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Independent Contractor Misclassification and Compliance News: May, 2020

By Nathan Gibson |

Updated Friday, May 29, 2020

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As the independent workforce continues to grow, so do the issues of worker compliance and misclassification. It is important for enterprises to remain informed about the latest laws, regulations, and developments surrounding these topics. Each month, we’ll bring you the latest news stories from around the web.

1. Pennsylvania Supreme Court Clarifies the Definition of an Independent Contractor for Unemployment Compensation

Many states have different definitions of what it means to be an independent contractor for income taxes, unemployment taxes, workers compensation, or wage and hour laws. The Pennsylvania Supreme Court recently considered the standard for being an independent contractor under Pennsylvania’s unemployment compensation laws. The unemployment compensation laws say that services are considered to be “employment” unless it is shown that

(a) such individual has been and will continue to be free from control or direction over the performance of such services both under his contract of service and in fact; and

(b) as to such services such individual is customarily engaged in an independently established trade, occupation, profession or business.

In A Special Touch v. UC Tax Services, Docket No. J-105-2019 (Pa. 2020), the Pennsylvania Supreme Court discussed what it means to be “customarily engaged in an independently established trade, occupation or business.” The court said a worker must actually be involved in an independent business and not just be capable of being involved in an independent business.

In short, to be an independent contractor in Pennsylvania for unemployment compensation purposes, an independent contractor must be actually involved in an established business or trade—such as by holding themselves out to perform services for others.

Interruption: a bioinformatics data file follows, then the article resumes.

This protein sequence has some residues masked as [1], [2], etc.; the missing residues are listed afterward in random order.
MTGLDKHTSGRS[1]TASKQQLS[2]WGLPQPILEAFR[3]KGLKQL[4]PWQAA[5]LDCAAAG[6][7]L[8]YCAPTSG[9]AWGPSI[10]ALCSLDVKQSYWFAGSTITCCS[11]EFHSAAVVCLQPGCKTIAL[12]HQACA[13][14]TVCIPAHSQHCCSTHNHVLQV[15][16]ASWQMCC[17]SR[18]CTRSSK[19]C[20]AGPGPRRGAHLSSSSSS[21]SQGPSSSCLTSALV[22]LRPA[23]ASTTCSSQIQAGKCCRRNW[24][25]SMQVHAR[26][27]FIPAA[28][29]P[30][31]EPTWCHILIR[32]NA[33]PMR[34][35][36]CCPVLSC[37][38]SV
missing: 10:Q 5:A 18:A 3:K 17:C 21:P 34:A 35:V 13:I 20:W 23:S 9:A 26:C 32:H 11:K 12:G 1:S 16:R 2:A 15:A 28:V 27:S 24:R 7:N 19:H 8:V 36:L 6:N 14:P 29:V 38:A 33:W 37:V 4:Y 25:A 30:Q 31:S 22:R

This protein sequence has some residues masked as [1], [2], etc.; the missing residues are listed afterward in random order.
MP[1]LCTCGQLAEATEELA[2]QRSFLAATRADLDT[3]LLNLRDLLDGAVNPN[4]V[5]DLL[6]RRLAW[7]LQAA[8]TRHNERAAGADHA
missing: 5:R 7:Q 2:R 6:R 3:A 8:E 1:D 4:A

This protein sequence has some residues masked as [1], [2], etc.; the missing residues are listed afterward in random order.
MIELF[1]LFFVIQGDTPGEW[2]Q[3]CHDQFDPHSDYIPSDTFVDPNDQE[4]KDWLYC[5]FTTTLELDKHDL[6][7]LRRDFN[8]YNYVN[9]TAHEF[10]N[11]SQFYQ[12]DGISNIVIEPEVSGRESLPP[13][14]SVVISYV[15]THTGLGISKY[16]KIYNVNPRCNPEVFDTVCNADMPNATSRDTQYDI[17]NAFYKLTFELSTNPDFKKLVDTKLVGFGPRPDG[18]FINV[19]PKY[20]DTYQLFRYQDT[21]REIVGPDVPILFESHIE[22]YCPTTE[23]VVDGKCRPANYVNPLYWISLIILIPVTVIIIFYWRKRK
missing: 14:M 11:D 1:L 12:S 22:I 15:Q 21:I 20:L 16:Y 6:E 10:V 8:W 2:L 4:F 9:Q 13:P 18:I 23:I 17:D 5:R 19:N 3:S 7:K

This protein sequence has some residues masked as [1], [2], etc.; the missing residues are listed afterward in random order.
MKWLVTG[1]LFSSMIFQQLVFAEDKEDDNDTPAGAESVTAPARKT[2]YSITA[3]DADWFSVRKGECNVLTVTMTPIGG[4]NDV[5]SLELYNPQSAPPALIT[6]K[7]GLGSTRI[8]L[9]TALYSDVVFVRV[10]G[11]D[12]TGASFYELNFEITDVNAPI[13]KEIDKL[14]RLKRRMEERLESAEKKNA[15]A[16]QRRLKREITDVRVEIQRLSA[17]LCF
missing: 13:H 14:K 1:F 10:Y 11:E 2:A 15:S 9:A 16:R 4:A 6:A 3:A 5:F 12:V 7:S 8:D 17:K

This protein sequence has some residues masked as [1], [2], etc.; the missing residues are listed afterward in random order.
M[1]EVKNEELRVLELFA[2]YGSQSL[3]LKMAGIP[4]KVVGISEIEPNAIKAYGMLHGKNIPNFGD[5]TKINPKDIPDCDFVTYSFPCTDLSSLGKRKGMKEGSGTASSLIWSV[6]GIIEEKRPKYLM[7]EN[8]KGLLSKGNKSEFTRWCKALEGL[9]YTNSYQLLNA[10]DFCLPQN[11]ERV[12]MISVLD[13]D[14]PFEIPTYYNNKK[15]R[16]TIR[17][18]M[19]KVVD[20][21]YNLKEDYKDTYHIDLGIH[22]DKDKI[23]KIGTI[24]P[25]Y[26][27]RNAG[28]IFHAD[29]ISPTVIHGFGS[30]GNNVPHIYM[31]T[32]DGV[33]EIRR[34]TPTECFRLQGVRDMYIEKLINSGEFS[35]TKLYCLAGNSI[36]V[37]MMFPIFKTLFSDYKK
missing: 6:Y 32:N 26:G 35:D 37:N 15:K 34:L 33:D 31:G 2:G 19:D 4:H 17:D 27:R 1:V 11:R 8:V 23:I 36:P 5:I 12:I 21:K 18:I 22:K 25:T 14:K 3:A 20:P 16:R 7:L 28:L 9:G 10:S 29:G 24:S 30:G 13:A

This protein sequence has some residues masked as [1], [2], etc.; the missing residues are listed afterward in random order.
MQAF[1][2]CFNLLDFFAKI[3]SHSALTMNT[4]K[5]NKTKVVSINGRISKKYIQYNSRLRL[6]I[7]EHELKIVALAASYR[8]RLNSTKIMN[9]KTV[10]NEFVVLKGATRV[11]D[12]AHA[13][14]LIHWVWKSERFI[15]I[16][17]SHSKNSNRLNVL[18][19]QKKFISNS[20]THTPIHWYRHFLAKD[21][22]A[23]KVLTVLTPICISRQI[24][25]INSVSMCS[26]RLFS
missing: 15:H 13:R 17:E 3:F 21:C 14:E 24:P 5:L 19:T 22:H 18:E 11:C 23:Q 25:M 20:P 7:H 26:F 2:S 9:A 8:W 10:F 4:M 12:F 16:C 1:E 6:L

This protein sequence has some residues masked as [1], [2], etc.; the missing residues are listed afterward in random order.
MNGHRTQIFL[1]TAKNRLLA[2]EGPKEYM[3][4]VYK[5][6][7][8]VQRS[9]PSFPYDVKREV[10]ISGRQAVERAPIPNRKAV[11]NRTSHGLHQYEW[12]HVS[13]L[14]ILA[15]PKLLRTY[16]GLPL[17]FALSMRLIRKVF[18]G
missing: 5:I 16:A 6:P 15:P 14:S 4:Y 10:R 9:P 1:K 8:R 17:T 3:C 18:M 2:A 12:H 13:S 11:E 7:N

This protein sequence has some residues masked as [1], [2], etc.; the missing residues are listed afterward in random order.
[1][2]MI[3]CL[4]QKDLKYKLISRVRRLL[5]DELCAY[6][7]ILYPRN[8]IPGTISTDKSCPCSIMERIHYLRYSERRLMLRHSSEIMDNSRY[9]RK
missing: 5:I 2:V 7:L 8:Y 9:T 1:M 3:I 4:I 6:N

2. New York Considers Postmates Drivers as Employees Eligible for Unemployment Benefits

In New York, the Court of Appeals reversed a decision by the Appellate Division that reversed a decision by the Unemployment Appeals Board who found that a Postmates driver was an employee for unemployment benefits purposes. It seems like each time a decision was made, the other party appealed and the decision was reversed until it reached the Supreme Court who reinstated the Unemployment Appeals Board decision. All the reversals show how the facts in this case could be argued either way.

The Court of Appeals reviewed the case history and said that the decision by the Unemployment Appeals Board should be upheld if there was “substantial evidence” to support the decision and that they couldn’t simply impose their judgement if they reached a different conclusion.

The Court of Appeals felt that there was substantial evidence that Postmates exercised control over its couriers sufficient to render them employees rather than independent contractors. Evidence considered included: